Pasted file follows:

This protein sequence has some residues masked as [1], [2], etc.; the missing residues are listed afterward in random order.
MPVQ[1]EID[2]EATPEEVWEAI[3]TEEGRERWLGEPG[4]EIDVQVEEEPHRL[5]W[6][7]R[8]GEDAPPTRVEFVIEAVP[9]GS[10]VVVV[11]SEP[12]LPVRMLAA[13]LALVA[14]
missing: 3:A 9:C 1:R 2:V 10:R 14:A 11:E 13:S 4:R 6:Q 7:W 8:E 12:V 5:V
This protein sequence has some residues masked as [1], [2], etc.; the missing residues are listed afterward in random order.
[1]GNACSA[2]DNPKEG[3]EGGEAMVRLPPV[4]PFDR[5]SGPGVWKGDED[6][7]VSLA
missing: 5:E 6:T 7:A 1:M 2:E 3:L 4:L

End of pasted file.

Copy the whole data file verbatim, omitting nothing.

This protein sequence has some residues masked as [1], [2], etc.; the missing residues are listed afterward in random order.
MPVQ[1]EID[2]EATPEEVWEAI[3]TEEGRERWLGEPG[4]EIDVQVEEEPHRL[5]W[6][7]R[8]GEDAPPTRVEFVIEAVP[9]GS[10]VVVV[11]SEP[12]LPVRMLAA[13]LALVA[14]
missing: 3:A 9:C 1:R 2:V 10:R 14:A 11:E 13:S 4:R 6:Q 7:W 8:E 12:V 5:V
This protein sequence has some residues masked as [1], [2], etc.; the missing residues are listed afterward in random order.
[1]GNACSA[2]DNPKEG[3]EGGEAMVRLPPV[4]PFDR[5]SGPGVWKGDED[6][7]VSLA
missing: 5:E 6:T 7:A 1:M 2:E 3:L 4:L